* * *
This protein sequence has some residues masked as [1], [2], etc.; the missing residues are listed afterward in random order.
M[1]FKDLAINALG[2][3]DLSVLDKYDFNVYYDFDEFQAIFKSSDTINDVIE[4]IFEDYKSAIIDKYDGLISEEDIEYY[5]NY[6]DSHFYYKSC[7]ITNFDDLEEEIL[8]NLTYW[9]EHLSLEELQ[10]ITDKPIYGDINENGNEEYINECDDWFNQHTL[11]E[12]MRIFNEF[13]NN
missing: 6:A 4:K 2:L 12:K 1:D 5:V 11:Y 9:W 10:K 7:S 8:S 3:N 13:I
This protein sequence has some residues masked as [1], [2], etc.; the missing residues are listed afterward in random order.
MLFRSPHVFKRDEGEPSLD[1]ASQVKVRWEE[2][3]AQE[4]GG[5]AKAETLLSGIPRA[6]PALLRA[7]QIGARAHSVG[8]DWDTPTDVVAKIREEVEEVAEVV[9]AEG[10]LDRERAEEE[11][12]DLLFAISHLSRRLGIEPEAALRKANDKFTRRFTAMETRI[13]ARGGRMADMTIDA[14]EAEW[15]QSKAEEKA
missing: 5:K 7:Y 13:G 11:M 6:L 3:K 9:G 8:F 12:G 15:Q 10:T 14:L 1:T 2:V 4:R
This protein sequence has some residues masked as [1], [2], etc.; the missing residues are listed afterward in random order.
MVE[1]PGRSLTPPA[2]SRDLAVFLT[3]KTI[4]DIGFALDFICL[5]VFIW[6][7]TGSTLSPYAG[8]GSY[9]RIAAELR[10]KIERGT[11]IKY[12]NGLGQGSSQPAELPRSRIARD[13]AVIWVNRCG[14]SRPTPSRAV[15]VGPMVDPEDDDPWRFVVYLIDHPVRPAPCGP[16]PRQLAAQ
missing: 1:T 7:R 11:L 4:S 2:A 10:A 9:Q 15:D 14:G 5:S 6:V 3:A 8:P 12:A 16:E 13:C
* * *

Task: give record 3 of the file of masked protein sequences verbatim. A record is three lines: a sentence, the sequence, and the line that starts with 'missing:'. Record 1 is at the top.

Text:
This protein sequence has some residues masked as [1], [2], etc.; the missing residues are listed afterward in random order.
MVE[1]PGRSLTPPA[2]SRDLAVFLT[3]KTI[4]DIGFALDFICL[5]VFIW[6][7]TGSTLSPYAG[8]GSY[9]RIAAELR[10]KIERGT[11]IKY[12]NGLGQGSSQPAELPRSRIARD[13]AVIWVNRCG[14]SRPTPSRAV[15]VGPMVDPEDDDPWRFVVYLIDHPVRPAPCGP[16]PRQLAAQ
missing: 1:T 7:R 11:L 4:S 2:A 10:A 9:Q 15:D 14:G 5:S 6:V 3:A 8:P 12:A 16:E 13:C